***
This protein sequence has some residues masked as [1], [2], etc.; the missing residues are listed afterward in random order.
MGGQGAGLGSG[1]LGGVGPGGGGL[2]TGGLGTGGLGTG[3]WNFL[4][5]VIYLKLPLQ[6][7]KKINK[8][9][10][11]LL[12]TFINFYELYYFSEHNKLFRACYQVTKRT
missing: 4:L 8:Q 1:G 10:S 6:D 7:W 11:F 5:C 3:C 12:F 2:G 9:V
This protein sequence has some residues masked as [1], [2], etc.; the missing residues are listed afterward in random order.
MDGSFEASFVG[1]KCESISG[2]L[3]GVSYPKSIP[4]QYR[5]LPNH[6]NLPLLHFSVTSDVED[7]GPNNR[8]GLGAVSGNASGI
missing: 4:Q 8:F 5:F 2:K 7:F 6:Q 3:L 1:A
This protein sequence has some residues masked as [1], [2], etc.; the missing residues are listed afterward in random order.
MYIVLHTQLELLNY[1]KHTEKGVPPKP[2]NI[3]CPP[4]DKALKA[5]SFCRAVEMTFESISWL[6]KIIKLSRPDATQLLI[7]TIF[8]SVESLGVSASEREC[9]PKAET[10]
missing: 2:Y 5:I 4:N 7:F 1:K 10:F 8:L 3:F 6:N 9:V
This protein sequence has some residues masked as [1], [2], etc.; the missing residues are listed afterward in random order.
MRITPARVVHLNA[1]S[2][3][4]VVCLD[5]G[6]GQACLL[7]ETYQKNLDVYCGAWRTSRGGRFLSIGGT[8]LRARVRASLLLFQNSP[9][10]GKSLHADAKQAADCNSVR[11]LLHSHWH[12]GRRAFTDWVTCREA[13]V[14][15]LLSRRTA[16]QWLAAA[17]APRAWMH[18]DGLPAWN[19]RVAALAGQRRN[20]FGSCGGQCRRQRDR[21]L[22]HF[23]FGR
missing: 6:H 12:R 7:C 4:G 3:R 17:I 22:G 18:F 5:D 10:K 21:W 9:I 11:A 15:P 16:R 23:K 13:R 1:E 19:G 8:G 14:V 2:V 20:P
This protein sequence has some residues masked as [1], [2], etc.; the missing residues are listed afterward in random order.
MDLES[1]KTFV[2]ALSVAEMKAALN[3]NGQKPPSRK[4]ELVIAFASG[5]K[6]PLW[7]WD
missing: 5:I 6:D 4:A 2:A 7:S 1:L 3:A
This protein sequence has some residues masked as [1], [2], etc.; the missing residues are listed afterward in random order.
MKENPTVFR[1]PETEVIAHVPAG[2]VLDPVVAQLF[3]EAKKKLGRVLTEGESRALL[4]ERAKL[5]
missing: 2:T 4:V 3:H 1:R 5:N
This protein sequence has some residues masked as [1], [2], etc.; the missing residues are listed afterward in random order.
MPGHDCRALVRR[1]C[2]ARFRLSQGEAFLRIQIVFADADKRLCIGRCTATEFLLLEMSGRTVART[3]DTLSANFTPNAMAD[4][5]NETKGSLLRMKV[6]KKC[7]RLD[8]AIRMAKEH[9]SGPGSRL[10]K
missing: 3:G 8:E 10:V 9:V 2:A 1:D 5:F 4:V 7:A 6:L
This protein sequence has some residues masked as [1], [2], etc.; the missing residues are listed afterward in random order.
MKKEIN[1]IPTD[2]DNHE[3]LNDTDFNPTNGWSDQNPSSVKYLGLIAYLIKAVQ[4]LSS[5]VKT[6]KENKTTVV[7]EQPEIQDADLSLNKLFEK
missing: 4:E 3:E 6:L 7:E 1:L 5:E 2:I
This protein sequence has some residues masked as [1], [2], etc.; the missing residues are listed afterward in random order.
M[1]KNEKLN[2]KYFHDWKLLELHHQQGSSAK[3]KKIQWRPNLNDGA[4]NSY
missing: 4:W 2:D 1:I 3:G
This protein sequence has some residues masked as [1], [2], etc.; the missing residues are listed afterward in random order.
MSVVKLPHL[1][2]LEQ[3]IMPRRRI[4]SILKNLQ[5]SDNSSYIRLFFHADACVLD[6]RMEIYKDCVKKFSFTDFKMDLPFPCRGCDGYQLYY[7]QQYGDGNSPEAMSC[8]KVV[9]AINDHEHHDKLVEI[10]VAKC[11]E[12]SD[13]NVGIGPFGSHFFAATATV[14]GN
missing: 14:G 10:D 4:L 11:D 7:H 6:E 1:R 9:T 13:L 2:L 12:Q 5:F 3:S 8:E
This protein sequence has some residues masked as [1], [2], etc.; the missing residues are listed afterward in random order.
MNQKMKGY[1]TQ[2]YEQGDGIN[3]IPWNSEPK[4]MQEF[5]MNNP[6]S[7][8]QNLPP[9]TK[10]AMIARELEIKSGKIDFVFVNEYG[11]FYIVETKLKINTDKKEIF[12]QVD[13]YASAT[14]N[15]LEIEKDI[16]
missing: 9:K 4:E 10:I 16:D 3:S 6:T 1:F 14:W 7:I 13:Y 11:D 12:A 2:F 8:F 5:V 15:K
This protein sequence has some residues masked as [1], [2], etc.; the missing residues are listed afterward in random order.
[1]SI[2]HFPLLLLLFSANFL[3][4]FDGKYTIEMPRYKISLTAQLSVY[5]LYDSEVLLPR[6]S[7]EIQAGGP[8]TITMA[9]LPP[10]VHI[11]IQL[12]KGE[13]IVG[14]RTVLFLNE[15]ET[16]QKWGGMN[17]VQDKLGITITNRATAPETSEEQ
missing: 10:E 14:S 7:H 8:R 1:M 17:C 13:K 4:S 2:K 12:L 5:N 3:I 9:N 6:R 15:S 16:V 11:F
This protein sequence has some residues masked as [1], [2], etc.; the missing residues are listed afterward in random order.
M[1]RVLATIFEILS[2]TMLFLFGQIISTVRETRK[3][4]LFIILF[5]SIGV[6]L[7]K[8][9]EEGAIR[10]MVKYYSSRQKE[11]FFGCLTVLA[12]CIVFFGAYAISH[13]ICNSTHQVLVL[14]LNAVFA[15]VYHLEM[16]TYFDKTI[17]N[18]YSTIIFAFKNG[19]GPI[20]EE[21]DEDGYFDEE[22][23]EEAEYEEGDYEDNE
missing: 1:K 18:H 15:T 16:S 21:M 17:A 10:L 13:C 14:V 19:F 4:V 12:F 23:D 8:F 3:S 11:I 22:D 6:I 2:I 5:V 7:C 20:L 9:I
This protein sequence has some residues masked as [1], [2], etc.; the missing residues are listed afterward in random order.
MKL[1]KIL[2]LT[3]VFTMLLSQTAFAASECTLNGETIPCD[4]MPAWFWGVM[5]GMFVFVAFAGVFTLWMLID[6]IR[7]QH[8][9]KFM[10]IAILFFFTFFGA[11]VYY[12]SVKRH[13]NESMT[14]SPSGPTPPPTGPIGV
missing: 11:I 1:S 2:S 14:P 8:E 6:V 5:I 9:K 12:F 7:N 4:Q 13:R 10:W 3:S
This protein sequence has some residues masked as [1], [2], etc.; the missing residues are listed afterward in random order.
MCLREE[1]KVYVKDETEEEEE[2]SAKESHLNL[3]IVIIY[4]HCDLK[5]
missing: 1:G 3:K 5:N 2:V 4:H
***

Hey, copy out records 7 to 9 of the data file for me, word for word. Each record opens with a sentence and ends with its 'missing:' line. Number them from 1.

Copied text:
This protein sequence has some residues masked as [1], [2], etc.; the missing residues are listed afterward in random order.
MPGHDCRALVRR[1]C[2]ARFRLSQGEAFLRIQIVFADADKRLCIGRCTATEFLLLEMSGRTVART[3]DTLSANFTPNAMAD[4][5]NETKGSLLRMKV[6]KKC[7]RLD[8]AIRMAKEH[9]SGPGSRL[10]K
missing: 3:G 8:E 10:V 9:V 2:A 1:D 5:F 4:V 7:A 6:L
This protein sequence has some residues masked as [1], [2], etc.; the missing residues are listed afterward in random order.
MKKEIN[1]IPTD[2]DNHE[3]LNDTDFNPTNGWSDQNPSSVKYLGLIAYLIKAVQ[4]LSS[5]VKT[6]KENKTTVV[7]EQPEIQDADLSLNKLFEK
missing: 4:E 3:E 6:L 7:E 1:L 5:E 2:I
This protein sequence has some residues masked as [1], [2], etc.; the missing residues are listed afterward in random order.
M[1]KNEKLN[2]KYFHDWKLLELHHQQGSSAK[3]KKIQWRPNLNDGA[4]NSY
missing: 4:W 2:D 1:I 3:G